62. Logullo AF, Nonogaki S, Miguel RE, Kowalski LP, Nishimoto IN, Pasini FS, Federico MH, Brentani RR, Brentani MM (2003) Transforming growth factor beta1 (TGFbeta1) expression in head and neck squamous cell carcinoma patients as related to prognosis. J Oral Pathol Med 32:139–145PubMedCrossRefGoogle Scholar
  63. Lu SL, Reh D, Li AG, Woods J, Corless CL, Kulesz-Martin M, Wang XJ (2004) Overexpression of transforming growth factor beta1 in head and neck epithelia results in inflammation, angiogenesis, and epithelial hyperproliferation. Cancer Res 64:4405–4410PubMedCrossRefGoogle Scholar
  64. Lu SL, Herrington H, Reh D, Weber S, Bornstein S, Wang D, Li AG, Tang CF, Siddiqui Y, Nord J, Andersen P, Corless CL, Wang XJ (2006) Loss of transforming growth factor-beta type II receptor promotes metastatic head-and-neck squamous cell carcinoma. Genes Dev 20:1331–1342PubMedCrossRefGoogle Scholar
  65. Maliekal TT, Antony ML, Nair A, Paulmurugan R, Karunagaran D (2003) Loss of expression, and mutations of Smad 2 and Smad 4 in human cervical cancer. Oncogene 22:4889–4897PubMedCrossRefGoogle Scholar
  66. Massague J (2008) TGFbeta in cancer. Cell 134:215–230PubMedCrossRefGoogle Scholar
  67. Mincione G, Di Marcantonio MC, Artese L, Vianale G, Piccirelli A, Piccirilli M, Perrotti V, Rubini C, Piattelli A, Muraro R (2008) Loss of expression of TGF-beta1, TbetaRI, and TbetaRII correlates with differentiation in human oral squamous cell carcinomas. Int J Oncol 32:323–331PubMedGoogle Scholar
  68. Muro-Cacho CA, Anderson M, Cordero J, Munoz-Antonia T (1999) Expression of transforming growth factor beta type II receptors in head and neck squamous cell carcinoma. Clin Cancer Res 5:1243–1248PubMedGoogle Scholar
  69. Muro-Cacho CA, Rosario-Ortiz K, Livingston S, Munoz-Antonia T (2001) Defective transforming growth factor beta signaling pathway in head and neck squamous cell carcinoma as evidenced by the lack of expression of activated Smad2. Clin Cancer Res 7:1618–1626PubMedGoogle Scholar
  70. Natsugoe S, Xiangming C, Matsumoto M, Okumura H, Nakashima S, Sakita H, Ishigami S, Baba M, Takao S, Aikou T (2002) Smad4 and transforming growth factor beta1 expression in patients with squamous cell carcinoma of the esophagus. Clin Cancer Res 8:1838–1842PubMedGoogle Scholar
  71. Nerlich AG, Sauer U, Ruoss I, Hagedorn HG (2003) High frequency of TGF-beta-receptor-II mutations in microdissected tissue samples from laryngeal squamous cell carcinomas. Lab Invest 83:1241–1251PubMedCrossRefGoogle Scholar
  72. Oft M, Akhurst RJ, Balmain A (2002) Metastasis is driven by sequential elevation of H-ras and Smad2 levels. Nat Cell Biol 4:487–494PubMedCrossRefGoogle Scholar
  73. Osawa H, Shitara Y, Shoji H, Mogi A, Kuwano H, Hagiwara K, Takenoshita S (2000) Mutation analysis of transforming growth factor beta type II receptor, Smad2, Smad3 and Smad4 in esophageal squamous cell carcinoma. Int J Oncol 17:723–728PubMedGoogle Scholar
  74. Osawa H, Nakajima M, Kato H, Fukuchi M, Kuwano H (2004) Prognostic value of the expression of Smad6 and Smad7, as inhibitory Smads of the TGF-beta superfamily, in esophageal squamous cell carcinoma. Anticancer Res 24:3703–3709PubMedGoogle Scholar
  75. Pardali E, ten Dijke P (2009) Transforming growth factor-beta signaling and tumor angiogenesis. Front Biosci 14:4848–4861PubMedGoogle Scholar
  76. Paterson IC, Matthews JB, Huntley S, Robinson CM, Fahey M, Parkinson EK, Prime SS (2001) Decreased expression of TGF-beta cell surface receptors during progression of human oral squamous cell carcinoma. J Pathol 193:458–467PubMedCrossRefGoogle Scholar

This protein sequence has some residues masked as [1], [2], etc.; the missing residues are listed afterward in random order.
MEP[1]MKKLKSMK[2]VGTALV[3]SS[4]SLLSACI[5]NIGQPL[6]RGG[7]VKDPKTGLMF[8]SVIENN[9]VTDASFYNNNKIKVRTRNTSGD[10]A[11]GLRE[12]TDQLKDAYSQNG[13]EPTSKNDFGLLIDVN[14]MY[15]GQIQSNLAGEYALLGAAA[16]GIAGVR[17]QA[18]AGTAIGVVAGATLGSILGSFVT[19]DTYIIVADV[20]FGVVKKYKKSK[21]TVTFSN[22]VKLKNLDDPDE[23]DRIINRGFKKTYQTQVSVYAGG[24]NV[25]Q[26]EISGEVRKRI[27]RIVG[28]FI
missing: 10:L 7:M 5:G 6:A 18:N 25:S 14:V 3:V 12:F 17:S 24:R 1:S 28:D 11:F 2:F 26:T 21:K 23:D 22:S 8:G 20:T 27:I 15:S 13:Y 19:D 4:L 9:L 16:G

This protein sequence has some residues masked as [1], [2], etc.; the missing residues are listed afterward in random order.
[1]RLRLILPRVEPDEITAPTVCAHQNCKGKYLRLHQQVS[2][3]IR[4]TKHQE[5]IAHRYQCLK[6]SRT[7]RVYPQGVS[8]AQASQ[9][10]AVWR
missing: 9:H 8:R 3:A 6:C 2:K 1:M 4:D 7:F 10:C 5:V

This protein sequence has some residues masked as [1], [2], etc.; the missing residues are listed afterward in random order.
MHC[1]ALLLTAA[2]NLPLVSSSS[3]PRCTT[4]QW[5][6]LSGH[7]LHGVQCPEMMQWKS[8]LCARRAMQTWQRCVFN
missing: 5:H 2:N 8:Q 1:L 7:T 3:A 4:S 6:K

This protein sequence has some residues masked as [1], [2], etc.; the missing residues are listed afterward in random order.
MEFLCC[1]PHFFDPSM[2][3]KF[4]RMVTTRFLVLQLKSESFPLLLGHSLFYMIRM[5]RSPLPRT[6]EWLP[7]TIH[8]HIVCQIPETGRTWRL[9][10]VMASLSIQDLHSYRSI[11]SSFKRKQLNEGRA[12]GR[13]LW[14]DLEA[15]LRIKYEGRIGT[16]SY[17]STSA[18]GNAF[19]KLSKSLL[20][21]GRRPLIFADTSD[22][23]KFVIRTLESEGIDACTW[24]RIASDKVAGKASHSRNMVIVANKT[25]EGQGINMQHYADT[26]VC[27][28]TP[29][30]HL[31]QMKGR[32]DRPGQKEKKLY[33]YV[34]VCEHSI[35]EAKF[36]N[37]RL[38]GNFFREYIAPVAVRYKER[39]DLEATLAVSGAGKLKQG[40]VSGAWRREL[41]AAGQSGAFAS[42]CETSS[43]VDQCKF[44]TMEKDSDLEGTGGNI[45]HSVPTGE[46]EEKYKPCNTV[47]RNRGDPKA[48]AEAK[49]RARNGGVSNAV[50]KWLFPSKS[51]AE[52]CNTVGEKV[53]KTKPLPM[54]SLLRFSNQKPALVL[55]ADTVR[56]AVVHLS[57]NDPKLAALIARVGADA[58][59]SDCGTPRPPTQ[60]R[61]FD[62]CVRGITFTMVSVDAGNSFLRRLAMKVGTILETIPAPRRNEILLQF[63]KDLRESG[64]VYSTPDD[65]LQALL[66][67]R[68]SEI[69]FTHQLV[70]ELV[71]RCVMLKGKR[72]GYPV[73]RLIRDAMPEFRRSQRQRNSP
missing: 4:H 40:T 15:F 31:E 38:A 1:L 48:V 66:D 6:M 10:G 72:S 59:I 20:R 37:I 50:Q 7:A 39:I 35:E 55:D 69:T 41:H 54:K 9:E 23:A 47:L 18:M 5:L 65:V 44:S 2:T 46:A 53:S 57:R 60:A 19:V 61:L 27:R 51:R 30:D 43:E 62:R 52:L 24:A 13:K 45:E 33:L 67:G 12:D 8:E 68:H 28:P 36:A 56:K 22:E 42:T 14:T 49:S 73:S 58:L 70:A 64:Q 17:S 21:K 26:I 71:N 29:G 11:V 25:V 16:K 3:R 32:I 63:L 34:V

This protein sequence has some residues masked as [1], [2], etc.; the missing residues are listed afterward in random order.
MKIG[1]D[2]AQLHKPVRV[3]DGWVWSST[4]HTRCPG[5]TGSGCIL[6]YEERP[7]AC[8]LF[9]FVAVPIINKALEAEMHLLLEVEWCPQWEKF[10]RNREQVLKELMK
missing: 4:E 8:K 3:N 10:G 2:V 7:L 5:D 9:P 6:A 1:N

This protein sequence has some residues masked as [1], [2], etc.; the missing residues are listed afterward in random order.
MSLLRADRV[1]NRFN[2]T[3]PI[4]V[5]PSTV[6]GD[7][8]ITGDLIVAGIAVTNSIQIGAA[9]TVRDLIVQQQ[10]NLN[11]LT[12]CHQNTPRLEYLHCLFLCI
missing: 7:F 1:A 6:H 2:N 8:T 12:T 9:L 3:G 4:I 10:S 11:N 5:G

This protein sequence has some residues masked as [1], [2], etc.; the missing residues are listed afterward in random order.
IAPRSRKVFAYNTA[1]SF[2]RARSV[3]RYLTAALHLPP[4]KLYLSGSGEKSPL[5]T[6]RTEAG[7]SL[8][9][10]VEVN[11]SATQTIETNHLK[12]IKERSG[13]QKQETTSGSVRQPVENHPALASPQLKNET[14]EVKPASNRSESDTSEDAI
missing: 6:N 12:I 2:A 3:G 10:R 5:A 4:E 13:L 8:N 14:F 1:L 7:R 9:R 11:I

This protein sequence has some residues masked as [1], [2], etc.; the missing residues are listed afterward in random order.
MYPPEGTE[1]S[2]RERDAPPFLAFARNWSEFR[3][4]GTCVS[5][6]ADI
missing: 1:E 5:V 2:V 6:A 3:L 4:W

77. Peng SB, Yan L, Xia X, Watkins SA, Brooks HB, Beight D, Herron DK, Jones ML, Lampe JW, McMillen WT, Mort N, Sawyer JS, Yingling JM (2005) Kinetic characterization of novel pyrazole TGF-beta receptor I kinase inhibitors and their blockade of the epithelial-mesenchymal transition. Biochemistry 44:2293–2304PubMedCrossRefGoogle Scholar
  78. Portella G, Cumming SA, Liddell J, Cui W, Ireland H, Akhurst RJ, Balmain A (1998) Transforming growth factor beta is essential for spindle cell conversion of mouse skin carcinoma in vivo: implications for tumor invasion. Cell Growth Differ 9:393–404PubMedGoogle Scholar
  79. Prime SS, Eveson JW, Stone AM, Huntley SP, Davies M, Paterson IC, Robinson CM (2004) Metastatic dissemination of human malignant oral keratinocyte cell lines following orthotopic transplantation reflects response to TGF-beta 1. J Pathol 203:927–932PubMedCrossRefGoogle Scholar
  80. Qiu W, Schonleben F, Li X, Su GH (2007) Disruption of transforming growth factor beta-Smad signaling pathway in head and neck squamous cell carcinoma as evidenced by mutations of SMAD2 and SMAD4. Cancer Lett 245:163–170PubMedCrossRefGoogle Scholar
  81. Reiss M, Sartorelli AC (1987) Regulation of growth and differentiation of human keratinocytes by type beta transforming growth factor and epidermal growth factor. Cancer Res 47:6705–6709PubMedGoogle Scholar
  82. Reiss M, Stash EB (1990) High frequency of resistance of human squamous carcinoma cells to the anti-proliferative action of transforming growth factor beta. Cancer Commun 2:363–369PubMedGoogle Scholar
  83. Reiss M, Pitman SW, Sartorelli AC (1985) Modulation of the terminal differentiation of human squamous carcinoma cells in vitro by all-trans-retinoic acid. J Natl Cancer Inst 74:1015–1023PubMedGoogle Scholar
  84. Reiss M, Santoro V, de Jonge RR, Vellucci VF (1997) Transfer of chromosome 18 into human head and neck squamous carcinoma cells: evidence for tumor suppression by Smad4/DPC4. Cell Growth Differ 8:407–415PubMedGoogle Scholar
  85. Riggins GJ, Kinzler KW, Vogelstein B, Thiagalingam S (1997) Frequency of Smad gene mutations in human cancers. Cancer Res 57:2578–2580PubMedGoogle Scholar
  86. Roberts AB, Sporn MB (1993) Physiological actions and clinical applications of transforming growth factor-beta (TGF-beta). Growth Factors 8:1–9PubMedCrossRefGoogle Scholar